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The Rutgers backfield that almost was

The Scarlet Knights had commitments from some of the Big Ten’s current best running backs, but they didn’t stick.

Penn State v Ohio State Photo by Jamie Sabau/Getty Images

Maryland football will seek its fifth win of 2017 on Saturday when it visits Rutgers in Piscataway (not the Bronx). The Terps are favored by one point, but if the Scarlet Knights had been a little luckier with a couple of recent running back recruits, the line would probably look much different.

Rutgers runs for over 150 yards a game, which is good. Senior running back Gus Edwards has 521 yards and six scores on the ground this season, and he’s teamed with senior Robert Martin and freshman Raheem Blackshear to form a quietly impressive rotation. While it’s not the “Presidential Backfield,” there could be a Senate seat or Governor term in its future.

But it’s hard for Scarlet Knights fans to look at the Big Ten leaderboards and not wonder what could have been.

See, Saquon Barkley was a longtime Rutgers pledge.

Yes, really.

Barkley committed to the Scarlet Knights in 2013, at the start of his high school junior season. The native of Whitehall, Pennsylvania—which is a shade under 70 miles from Piscataway—grew up a Rutgers fan. But around National Signing Day 2014, those plans changed.

Rutgers was coming off a 6-7 season, their first and only in the American Athletic Conference. But even though a move to the Big Ten was on the horizon, everyone seemed to lose faith in head coach Kyle Flood. Thirteen players decommitted from Rutgers’ 2014 class, as Flood effectively pulled scholarship offers to commits visiting other schools. Barkley, who was in the following class, flipped to the Nittany Lions some two weeks after signing day. He remained committed to Penn State and James Franklin for the rest of his recruitment, while coincidentally rising in prospect rankings across the board.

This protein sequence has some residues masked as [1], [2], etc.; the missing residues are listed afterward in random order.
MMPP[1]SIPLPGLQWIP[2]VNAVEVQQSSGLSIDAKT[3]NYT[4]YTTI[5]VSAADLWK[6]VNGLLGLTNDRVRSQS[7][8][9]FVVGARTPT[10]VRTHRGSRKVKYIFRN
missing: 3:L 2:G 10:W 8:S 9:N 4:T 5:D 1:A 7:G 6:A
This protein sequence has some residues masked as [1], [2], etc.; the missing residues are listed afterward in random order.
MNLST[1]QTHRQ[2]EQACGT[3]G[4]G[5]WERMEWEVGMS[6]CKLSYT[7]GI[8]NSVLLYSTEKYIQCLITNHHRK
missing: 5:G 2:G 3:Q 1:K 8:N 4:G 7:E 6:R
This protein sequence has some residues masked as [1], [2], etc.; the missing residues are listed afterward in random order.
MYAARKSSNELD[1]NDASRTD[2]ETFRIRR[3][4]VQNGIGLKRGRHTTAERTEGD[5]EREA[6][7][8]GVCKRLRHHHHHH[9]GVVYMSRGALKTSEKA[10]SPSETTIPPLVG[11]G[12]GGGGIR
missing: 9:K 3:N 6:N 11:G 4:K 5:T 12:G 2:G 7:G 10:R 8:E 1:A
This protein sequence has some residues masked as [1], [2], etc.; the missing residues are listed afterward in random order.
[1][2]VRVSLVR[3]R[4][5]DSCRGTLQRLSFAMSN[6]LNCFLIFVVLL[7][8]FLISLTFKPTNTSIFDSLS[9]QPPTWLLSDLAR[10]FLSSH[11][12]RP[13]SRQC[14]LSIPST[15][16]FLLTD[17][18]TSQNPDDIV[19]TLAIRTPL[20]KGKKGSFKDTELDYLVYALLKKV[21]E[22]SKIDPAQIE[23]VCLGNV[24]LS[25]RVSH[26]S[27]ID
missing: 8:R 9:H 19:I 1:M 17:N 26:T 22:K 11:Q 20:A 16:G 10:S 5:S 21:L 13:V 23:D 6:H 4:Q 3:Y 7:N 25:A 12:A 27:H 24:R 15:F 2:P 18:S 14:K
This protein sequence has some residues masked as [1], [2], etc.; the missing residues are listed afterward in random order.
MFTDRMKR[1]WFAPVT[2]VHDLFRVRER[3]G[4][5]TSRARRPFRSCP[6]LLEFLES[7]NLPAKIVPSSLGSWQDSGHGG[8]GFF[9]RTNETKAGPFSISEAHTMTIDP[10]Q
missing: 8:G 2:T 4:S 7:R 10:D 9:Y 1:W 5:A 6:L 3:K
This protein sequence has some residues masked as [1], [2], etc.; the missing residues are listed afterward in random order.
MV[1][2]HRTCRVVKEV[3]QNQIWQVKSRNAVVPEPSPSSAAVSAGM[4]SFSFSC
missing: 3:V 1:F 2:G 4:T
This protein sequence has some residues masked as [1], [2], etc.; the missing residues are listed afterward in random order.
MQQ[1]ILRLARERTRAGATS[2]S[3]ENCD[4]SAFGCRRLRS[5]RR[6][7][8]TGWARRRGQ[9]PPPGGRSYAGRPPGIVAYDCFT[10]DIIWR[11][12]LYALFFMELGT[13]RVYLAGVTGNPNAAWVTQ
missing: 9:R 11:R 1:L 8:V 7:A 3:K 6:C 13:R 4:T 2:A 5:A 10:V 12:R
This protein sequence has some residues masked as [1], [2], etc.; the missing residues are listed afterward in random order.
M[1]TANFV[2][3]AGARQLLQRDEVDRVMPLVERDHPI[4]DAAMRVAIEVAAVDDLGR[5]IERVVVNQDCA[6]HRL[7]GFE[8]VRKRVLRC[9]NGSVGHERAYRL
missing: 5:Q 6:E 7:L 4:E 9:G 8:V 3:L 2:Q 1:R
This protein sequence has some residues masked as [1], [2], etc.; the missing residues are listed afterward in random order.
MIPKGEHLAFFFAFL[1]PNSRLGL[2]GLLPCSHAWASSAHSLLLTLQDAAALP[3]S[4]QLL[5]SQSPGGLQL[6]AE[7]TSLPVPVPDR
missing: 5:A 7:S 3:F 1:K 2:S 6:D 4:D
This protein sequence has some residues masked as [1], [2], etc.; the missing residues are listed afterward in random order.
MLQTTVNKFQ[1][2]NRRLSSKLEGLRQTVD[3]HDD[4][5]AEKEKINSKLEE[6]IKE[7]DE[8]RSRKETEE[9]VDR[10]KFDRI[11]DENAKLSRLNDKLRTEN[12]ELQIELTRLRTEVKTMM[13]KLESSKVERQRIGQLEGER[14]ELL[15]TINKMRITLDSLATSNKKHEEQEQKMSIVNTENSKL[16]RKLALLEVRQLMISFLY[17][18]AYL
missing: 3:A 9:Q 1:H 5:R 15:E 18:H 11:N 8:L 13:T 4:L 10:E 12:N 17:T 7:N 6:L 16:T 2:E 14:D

Barkley’s first time facing the Scarlet Knights was in his third collegiate game ... and he slapped 195 rushing yards on them. Now a junior, he’s the frontrunner for the Heisman Trophy. He’s become an all-purpose monster—801 yards on the ground, 471 more on 36 receptions and 378 yards on kick returns—and has Penn State squarely in the national picture.

Jonathan Taylor got away, too.

Rutgers hired Chris Ash after the 2015 season, and he’s done a relatively solid job of keeping premier New Jersey talent in-state. Taylor pledged to the Scarlet Knights in May 2016, but the Salem, New Jersey, native’s recruiting profile grew during an impressive summer of camps. Rutgers didn’t shoot itself in the foot the way it had a few years prior, but it still couldn’t overcome the bigger schools.

Wisconsin’s history with New Jersey running backs is absurd: the Badgers hit home runs with Ron Dayne two decades ago and with Corey Clement more recently. They sold Taylor on continuing that tradition, and he committed to Wisconsin almost exactly a year ago. As a high three-star prospect, he was far from a sure thing, but the potential was clear.

To call Taylor’s first couple months in Madison a “breakout” would be underselling it. He’s fourth in the country and first in the Big Ten with 1,185 rushing yards in his first eight games (including 126 against Maryland on Oct. 21). In a related story, Wisconsin is undefeated. Rutgers is not.

Hindsight is weird, and plenty of credit for these guys’ success goes to the coaching staffs that developed them, but ............... damn.

It’s still probably safe to say that a Scarlet Knights backfield with either Barkley or Taylor in it would be among the most formidable in the Big Ten. A backfield with both of them would have to be the best in the country. Instead, well, hope you like Gus Edwards.

If Ash’s rebuild continues progressing, he’ll court and develop a superstar before long. But until then, the “what-if” cloud will continue to hover over Piscataway.